The Thief of Bagdad: An Arabian Fantasy in Technicolor (aka The Thief of Bagdad)
Fri 20 Oct 20:30; Tue 24 Oct 14:40; Sat 28 Oct 15:00; Sun 26 Nov 12:00
The Spy in Black + Smith
Sat 21 Oct 15:30; Sun 29 Oct 15:30 (+ intro by Bryony Dixon, BFI National Archive Curator)
The Boy Who Turned Yellow + Heavenly Puss
Sun 22 Oct 12:00
49th Parallel
Sun 22 Oct 12:20; Mon 6 Nov 20:30
One of Our Aircraft Is Missing!
Sun 22 Oct 15:10; Tue 31 Oct 20:40 (+ intro by film historian Ian Christie)
Mon 23 Oct 17:50 (+ intro by Miranda Gower-Qian, BFI Inclusion Lead); Mon 30 Oct 20:30
Red Ensign + The Night of the Party
Tue 24 Oct 20:30; Sun 5 Nov 14:40
A Canterbury Tale
Wed 25 Oct 20:20 (+ intro by academic Thirza Wakefield); Sat 11 Nov 14:50; Fri 24 Nov 20:35
Library Talk: The interior life of an archive: an evening with the Michael Powell Collection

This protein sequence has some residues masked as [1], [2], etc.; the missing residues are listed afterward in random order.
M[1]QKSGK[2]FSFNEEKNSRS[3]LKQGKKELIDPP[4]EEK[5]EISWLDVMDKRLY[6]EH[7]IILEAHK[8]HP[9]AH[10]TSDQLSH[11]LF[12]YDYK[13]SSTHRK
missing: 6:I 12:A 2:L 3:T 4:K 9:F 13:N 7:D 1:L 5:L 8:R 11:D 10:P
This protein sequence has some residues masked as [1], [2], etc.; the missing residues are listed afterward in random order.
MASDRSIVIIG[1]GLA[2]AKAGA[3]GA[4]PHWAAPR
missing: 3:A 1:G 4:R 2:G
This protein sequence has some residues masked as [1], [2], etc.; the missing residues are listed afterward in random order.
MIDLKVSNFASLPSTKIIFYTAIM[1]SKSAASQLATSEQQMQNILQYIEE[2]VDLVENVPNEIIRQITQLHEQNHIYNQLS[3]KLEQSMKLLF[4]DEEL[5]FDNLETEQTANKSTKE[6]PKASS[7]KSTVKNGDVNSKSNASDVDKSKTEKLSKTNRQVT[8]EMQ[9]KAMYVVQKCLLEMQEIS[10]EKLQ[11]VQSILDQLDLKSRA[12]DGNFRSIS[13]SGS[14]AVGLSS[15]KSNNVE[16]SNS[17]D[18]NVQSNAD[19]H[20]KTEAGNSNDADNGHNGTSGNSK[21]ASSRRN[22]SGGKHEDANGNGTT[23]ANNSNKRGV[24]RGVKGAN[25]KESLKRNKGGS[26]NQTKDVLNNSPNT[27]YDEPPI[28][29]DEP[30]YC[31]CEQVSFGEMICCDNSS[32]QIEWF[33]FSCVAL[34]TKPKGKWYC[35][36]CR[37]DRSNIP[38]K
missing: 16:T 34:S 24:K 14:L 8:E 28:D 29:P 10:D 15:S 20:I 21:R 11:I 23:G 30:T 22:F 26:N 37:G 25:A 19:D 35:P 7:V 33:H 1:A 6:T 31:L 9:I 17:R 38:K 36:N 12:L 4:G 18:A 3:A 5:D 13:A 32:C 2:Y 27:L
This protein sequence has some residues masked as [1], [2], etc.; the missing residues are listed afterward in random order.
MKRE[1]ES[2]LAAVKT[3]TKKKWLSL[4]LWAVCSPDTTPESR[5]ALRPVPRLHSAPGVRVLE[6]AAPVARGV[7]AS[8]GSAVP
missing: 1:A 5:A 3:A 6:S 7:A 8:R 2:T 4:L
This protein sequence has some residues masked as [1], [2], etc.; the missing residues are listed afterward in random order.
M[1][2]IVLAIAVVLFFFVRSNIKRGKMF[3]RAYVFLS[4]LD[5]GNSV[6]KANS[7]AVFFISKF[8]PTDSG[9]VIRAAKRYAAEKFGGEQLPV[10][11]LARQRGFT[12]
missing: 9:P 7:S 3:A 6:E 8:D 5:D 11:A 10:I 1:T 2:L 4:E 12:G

Mon 27 Nov 18:00
The Elusive Pimpernel
Sat 28 Oct 12:20; Mon 13 Nov 18:00 (+ intro by Bryony Dixon, BFI National Archive Curator)
Gone to Earth
Sat 28 Oct 18:20; Wed 22 Nov 20:45; Sat 25 Nov 17:50
Silent Cinema: The Magician + The Riviera Revels + intro by Bryony Dixon, BFI National Archive Curator
Sun 29 Oct 15:00
The Life and Death of Colonel Blimp
Sun 29 Oct 17:20 (+ intro by Kevin and Andrew Macdonald); Sun 5 Nov 17:45; Thu 23 Nov 17:45; Sun 26 Nov 14:00 (+ pre-recorded intro by Stephen Fry)
Paths to Partnership: Powell + Pressburger before The Archers
Tue 31 Oct 18:30
Projecting the Archive: The Queen’s Guards + intro by Josephine Botting, BFI National Archive Curator
Thu 2 Nov 18:20
Twice upon a Time
Mon 6 Nov 18:10 + extended intro by James Bell, BFI National Archive Senior Curator
Talk: Philosophical Screens: A Matter of Life and Death
Tue 7 Nov 20:20
Talk: Centre Stage: The Leading Women of Powell + Pressburger
Thu 16 Nov 18:20
Ill Met by Moonlight
Fri 17 Nov 20:40; Sat 25 Nov 12:40
The Battle of the River Plate
Sat 18 Nov 18:20; Mon 27 Nov 20:30
Behold a Pale Horse
Sun 19 Nov 11:50 Wed 22 Nov 17:50
The Wild Heart
Sun 19 Nov 15:10
Miracle in Soho
Mon 20 Nov 18:10; Sun 26 Nov 18:30

Course: The Magic of Powell + Pressburger
Wed 25 Oct to Wed 22 Nov 18:30

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Programme notes and credits compiled by Sight and Sound and the BFI Documentation Unit
Notes may be edited or abridged